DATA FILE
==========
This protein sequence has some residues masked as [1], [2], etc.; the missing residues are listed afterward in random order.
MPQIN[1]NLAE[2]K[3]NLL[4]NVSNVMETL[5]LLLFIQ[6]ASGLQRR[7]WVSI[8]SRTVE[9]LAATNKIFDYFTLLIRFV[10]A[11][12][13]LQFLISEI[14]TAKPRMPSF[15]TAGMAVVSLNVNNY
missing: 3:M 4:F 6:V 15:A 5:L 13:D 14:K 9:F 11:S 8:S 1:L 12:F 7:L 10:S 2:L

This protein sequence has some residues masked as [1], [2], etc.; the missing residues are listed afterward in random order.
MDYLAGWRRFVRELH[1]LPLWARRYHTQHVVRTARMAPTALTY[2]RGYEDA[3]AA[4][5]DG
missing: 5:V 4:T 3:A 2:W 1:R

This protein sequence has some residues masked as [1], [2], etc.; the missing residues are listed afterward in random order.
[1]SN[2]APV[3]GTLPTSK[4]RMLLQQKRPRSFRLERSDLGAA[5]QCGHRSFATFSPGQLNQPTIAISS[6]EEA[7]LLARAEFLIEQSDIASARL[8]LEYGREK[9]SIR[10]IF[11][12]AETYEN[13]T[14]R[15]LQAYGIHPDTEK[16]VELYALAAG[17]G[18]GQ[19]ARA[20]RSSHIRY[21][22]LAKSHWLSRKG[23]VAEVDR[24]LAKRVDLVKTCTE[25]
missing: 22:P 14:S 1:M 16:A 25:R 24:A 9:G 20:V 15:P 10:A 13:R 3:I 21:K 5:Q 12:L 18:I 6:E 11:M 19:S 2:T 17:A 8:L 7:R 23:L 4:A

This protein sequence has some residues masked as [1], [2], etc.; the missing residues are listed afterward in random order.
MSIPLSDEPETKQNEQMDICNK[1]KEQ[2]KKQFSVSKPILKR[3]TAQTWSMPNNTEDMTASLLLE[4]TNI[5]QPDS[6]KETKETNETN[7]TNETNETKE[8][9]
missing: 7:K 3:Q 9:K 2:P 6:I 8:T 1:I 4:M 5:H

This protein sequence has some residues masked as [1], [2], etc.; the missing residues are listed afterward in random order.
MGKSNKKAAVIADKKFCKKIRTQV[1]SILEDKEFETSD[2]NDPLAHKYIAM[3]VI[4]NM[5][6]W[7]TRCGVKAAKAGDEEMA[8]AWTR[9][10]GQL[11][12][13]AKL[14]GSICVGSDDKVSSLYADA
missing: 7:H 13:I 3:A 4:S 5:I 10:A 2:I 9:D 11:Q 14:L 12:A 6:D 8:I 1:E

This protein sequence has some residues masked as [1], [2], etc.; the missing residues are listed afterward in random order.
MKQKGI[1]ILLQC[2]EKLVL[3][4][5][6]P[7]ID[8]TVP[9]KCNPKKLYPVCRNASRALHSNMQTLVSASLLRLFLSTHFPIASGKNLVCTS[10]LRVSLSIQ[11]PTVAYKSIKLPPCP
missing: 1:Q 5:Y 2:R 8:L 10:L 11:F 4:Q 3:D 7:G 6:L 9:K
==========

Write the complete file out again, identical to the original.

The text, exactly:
This protein sequence has some residues masked as [1], [2], etc.; the missing residues are listed afterward in random order.
MPQIN[1]NLAE[2]K[3]NLL[4]NVSNVMETL[5]LLLFIQ[6]ASGLQRR[7]WVSI[8]SRTVE[9]LAATNKIFDYFTLLIRFV[10]A[11][12][13]LQFLISEI[14]TAKPRMPSF[15]TAGMAVVSLNVNNY
missing: 3:M 4:F 6:V 15:A 5:L 13:D 14:K 9:F 11:S 8:S 1:L 12:F 7:L 10:S 2:L

This protein sequence has some residues masked as [1], [2], etc.; the missing residues are listed afterward in random order.
MDYLAGWRRFVRELH[1]LPLWARRYHTQHVVRTARMAPTALTY[2]RGYEDA[3]AA[4][5]DG
missing: 5:V 4:T 3:A 2:W 1:R

This protein sequence has some residues masked as [1], [2], etc.; the missing residues are listed afterward in random order.
[1]SN[2]APV[3]GTLPTSK[4]RMLLQQKRPRSFRLERSDLGAA[5]QCGHRSFATFSPGQLNQPTIAISS[6]EEA[7]LLARAEFLIEQSDIASARL[8]LEYGREK[9]SIR[10]IF[11][12]AETYEN[13]T[14]R[15]LQAYGIHPDTEK[16]VELYALAAG[17]G[18]GQ[19]ARA[20]RSSHIRY[21][22]LAKSHWLSRKG[23]VAEVDR[24]LAKRVDLVKTCTE[25]
missing: 22:P 14:S 1:M 16:A 25:R 24:A 9:G 20:V 15:P 10:A 13:R 3:I 21:K 5:Q 12:L 18:I 6:E 11:M 19:S 2:T 17:A 8:L 7:R 23:L 4:A

This protein sequence has some residues masked as [1], [2], etc.; the missing residues are listed afterward in random order.
MSIPLSDEPETKQNEQMDICNK[1]KEQ[2]KKQFSVSKPILKR[3]TAQTWSMPNNTEDMTASLLLE[4]TNI[5]QPDS[6]KETKETNETN[7]TNETNETKE[8][9]
missing: 7:K 3:Q 9:K 2:P 6:I 8:T 1:I 4:M 5:H

This protein sequence has some residues masked as [1], [2], etc.; the missing residues are listed afterward in random order.
MGKSNKKAAVIADKKFCKKIRTQV[1]SILEDKEFETSD[2]NDPLAHKYIAM[3]VI[4]NM[5][6]W[7]TRCGVKAAKAGDEEMA[8]AWTR[9][10]GQL[11][12][13]AKL[14]GSICVGSDDKVSSLYADA
missing: 7:H 13:I 3:A 4:S 5:I 10:A 2:I 9:D 11:Q 14:L 12:A 6:D 8:I 1:E

This protein sequence has some residues masked as [1], [2], etc.; the missing residues are listed afterward in random order.
MKQKGI[1]ILLQC[2]EKLVL[3][4][5][6]P[7]ID[8]TVP[9]KCNPKKLYPVCRNASRALHSNMQTLVSASLLRLFLSTHFPIASGKNLVCTS[10]LRVSLSIQ[11]PTVAYKSIKLPPCP
missing: 1:Q 5:Y 2:R 8:L 10:L 11:F 4:Q 3:D 7:G 6:L 9:K